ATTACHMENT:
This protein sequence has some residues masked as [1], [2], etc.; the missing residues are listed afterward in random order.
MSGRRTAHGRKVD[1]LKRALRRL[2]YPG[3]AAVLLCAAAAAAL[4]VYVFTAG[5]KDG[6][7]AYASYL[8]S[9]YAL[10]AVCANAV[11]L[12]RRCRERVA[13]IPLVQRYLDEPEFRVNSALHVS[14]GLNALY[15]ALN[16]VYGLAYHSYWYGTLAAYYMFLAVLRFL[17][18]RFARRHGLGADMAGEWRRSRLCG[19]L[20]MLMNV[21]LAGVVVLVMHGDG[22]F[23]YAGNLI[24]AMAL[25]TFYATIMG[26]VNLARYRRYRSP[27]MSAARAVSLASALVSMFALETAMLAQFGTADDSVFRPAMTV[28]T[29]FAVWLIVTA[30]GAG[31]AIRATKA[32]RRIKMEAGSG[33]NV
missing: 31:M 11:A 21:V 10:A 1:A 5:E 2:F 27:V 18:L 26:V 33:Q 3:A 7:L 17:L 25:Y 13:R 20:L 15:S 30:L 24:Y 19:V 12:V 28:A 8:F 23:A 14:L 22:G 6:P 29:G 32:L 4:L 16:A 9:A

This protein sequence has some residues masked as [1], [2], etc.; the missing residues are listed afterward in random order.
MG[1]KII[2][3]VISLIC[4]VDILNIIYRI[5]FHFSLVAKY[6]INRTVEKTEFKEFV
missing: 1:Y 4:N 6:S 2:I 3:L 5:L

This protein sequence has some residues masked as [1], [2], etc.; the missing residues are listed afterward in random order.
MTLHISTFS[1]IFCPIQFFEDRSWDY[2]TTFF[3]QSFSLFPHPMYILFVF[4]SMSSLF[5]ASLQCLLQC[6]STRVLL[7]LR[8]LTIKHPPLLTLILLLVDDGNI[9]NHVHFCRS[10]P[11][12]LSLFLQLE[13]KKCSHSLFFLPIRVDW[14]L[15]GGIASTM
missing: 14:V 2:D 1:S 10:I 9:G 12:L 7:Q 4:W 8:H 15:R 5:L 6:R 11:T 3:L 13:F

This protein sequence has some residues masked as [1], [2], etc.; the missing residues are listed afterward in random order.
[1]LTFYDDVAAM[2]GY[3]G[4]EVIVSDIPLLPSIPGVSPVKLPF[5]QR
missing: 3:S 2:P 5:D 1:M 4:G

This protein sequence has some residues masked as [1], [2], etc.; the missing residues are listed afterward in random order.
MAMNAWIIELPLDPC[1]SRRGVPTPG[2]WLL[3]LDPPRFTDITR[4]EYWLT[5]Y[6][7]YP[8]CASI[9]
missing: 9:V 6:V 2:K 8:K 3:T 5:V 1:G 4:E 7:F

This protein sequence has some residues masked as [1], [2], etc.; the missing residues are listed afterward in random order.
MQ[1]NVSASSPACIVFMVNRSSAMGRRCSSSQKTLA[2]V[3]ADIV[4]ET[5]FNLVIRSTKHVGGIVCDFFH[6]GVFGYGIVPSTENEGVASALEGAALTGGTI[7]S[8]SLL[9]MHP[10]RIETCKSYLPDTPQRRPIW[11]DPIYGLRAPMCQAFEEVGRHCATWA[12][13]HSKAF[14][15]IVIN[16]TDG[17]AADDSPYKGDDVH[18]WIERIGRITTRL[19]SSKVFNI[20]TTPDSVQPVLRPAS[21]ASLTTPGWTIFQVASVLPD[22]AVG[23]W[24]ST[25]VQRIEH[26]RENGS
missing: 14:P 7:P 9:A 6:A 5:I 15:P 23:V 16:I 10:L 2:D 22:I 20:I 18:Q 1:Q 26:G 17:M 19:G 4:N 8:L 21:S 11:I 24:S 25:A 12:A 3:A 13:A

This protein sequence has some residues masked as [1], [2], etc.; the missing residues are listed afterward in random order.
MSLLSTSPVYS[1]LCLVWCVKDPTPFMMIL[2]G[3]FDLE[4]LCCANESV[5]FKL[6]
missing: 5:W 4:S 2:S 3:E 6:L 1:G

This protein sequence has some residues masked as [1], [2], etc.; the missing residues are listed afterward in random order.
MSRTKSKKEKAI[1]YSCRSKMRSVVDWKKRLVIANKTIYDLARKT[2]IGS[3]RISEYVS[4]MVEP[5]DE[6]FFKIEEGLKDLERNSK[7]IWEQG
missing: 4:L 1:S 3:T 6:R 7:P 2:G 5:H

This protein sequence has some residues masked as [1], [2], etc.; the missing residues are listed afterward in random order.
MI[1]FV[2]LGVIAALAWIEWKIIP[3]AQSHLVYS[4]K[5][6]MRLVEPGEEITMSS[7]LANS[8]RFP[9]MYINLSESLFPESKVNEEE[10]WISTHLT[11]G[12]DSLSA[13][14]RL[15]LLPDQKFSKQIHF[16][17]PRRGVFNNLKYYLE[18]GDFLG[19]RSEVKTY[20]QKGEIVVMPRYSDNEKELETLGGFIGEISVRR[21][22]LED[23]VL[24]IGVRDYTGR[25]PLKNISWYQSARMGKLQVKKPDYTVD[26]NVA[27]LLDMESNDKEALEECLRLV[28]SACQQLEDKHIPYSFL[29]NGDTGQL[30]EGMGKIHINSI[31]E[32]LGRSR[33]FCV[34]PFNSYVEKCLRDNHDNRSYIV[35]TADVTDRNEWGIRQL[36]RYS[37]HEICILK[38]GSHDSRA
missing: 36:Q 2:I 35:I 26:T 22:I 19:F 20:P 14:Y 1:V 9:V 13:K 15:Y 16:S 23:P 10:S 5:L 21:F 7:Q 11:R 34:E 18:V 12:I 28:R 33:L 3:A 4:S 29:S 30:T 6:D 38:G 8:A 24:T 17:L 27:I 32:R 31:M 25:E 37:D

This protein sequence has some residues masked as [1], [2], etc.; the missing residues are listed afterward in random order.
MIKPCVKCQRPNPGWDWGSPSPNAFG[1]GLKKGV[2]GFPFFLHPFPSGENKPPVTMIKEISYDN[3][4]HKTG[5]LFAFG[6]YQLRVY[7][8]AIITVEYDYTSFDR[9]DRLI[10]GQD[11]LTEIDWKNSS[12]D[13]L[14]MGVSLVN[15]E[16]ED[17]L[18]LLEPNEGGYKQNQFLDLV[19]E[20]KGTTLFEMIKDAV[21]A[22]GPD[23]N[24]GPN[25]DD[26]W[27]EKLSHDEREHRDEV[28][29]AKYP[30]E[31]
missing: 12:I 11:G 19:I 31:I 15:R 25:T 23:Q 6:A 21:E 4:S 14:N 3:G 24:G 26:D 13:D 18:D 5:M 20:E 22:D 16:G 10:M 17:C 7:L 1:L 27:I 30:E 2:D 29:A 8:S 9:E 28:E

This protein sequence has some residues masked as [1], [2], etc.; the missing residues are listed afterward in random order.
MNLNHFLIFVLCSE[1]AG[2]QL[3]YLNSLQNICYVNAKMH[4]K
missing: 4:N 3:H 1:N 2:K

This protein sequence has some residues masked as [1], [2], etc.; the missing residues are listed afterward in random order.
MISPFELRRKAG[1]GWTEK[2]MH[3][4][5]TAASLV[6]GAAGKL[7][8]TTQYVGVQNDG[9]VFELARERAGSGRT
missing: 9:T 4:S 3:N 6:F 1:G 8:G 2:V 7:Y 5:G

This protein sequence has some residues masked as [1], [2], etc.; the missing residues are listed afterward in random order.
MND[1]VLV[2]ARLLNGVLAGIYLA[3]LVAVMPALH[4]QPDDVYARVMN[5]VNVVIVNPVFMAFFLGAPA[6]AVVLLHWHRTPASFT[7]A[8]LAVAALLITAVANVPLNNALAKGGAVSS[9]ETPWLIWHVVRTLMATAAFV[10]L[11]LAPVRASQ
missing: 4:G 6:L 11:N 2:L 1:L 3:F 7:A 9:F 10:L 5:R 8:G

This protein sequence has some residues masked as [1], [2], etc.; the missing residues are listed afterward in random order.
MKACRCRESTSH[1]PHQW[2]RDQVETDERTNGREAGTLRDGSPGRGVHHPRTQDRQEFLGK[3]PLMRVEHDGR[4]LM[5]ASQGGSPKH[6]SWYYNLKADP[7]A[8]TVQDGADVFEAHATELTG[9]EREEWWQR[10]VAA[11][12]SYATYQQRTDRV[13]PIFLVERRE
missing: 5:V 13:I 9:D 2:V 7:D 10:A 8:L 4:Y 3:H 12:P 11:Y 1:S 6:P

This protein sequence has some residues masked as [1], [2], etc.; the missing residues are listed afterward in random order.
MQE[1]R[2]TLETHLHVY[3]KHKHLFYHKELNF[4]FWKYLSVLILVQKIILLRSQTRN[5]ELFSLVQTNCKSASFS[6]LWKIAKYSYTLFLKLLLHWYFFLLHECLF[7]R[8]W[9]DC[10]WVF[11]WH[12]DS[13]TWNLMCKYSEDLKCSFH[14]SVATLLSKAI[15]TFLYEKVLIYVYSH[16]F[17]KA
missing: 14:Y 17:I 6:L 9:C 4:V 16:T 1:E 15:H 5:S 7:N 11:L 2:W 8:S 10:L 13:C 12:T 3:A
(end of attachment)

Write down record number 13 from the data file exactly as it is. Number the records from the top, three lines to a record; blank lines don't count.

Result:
This protein sequence has some residues masked as [1], [2], etc.; the missing residues are listed afterward in random order.
MND[1]VLV[2]ARLLNGVLAGIYLA[3]LVAVMPALH[4]QPDDVYARVMN[5]VNVVIVNPVFMAFFLGAPA[6]AVVLLHWHRTPASFT[7]A[8]LAVAALLITAVANVPLNNALAKGGAVSS[9]ETPWLIWHVVRTLMATAAFV[10]L[11]LAPVRASQ
missing: 4:G 6:L 11:N 2:L 1:L 3:F 7:A 9:F 10:L 5:R 8:G